WesternU researcher explores link between diabetes, pleasurable effects of nicotine
by Jeff Malet
September 25, 2015
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Western University of Health Sciences’ College of Pharmacy Associate Professor Arbi Nazarian, PhD, received a $466,000 grant from the National Institutes of Health (NIH) to investigate how the pleasurable effects of nicotine are altered in persons with diabetes.
Nazarian’s study, titled “Insulin mechanism of diabetes-evoked enhancement of nicotine reward, “combines two health conditions – diabetes and nicotine/smoking.
The long-term goal is to identify ways by which control and treatment of metabolic disorders can assist in facilitating nicotine cessation in persons who smoke and are diabetic.
“We are studying the role of insulin and how the insulin hormone is changing the way reward circuitry and the brain functions,” Nazarian said. “We want to determine whether normalization of the diabetic state and changes in insulin signaling in the brain will reduce the enhanced pleasurable effects of nicotine. The epidemic increase in the rate of diabetes is a major health and sociological crisis, and there are growing threats of nicotine addiction from new methods of administering nicotine.”
More than 29.1 million people, or 9.3 percent of the U.S. population, have diabetes, according to a 2014 National Diabetes Statistics Report by the Centers for Disease Control and Prevention (CDC).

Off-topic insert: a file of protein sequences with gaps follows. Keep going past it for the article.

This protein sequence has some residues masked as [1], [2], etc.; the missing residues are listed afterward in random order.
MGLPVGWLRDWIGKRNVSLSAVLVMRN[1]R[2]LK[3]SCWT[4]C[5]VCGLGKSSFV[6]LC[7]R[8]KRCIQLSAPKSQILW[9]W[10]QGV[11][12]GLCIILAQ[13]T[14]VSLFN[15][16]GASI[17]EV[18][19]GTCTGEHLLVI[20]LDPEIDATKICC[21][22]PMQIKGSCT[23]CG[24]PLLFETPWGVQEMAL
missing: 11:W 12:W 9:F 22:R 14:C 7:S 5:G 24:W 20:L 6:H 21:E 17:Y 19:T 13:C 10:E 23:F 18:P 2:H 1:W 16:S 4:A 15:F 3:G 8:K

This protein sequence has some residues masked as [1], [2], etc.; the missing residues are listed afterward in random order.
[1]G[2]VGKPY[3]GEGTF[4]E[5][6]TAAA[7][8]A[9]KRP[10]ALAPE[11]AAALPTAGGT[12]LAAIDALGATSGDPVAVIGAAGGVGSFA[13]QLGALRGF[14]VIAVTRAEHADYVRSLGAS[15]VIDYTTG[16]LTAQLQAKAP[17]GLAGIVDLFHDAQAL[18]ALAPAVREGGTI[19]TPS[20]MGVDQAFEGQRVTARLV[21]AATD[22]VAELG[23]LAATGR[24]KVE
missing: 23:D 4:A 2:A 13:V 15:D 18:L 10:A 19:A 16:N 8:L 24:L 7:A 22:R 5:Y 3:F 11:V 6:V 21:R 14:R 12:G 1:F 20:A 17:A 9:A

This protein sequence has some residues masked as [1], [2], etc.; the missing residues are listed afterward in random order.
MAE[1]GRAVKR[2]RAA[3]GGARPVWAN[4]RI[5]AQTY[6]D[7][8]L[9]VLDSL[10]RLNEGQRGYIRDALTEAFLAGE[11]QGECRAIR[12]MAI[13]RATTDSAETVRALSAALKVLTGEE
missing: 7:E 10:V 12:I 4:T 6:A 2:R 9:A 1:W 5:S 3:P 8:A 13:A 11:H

Nazarian and his collaborator, Dr. Laura O’Dell, Associate Professor of Psychology at the University of Texas at El Paso (UTEP), hope their findings from the project help define neurobiological mechanisms by which persons with diabetes have a greater vulnerability to tobacco use.
“When we think about these two conditions together, nicotine use and addiction to nicotine and diabetes, one thing we need to keep in mind is one of the last things a diabetic should be doing is smoking,” Nazarian said. “Smoking significantly magnifies the negative health consequences in people who are diabetic.”
The effect of nicotine is more pleasurable for a person with diabetes. It’s more difficult for a diabetic smoker to quit than a person without diabetes, Nazarian said.
“We are hoping our study will allow us to find new therapies and new ways of regressing nicotine addiction in people who have diabetes,” Nazarian said. “Our work will help us understand novel methods and novel ways of treating nicotine cessation in those that are diabetic.”
The three-year funding by NIH continues a project Nazarian and O’Dell started in 2009, when the American Diabetes Association funded their first grant on this subject. The College of Pharmacy and the Office of Research and Biotechnology also have been supporting the research.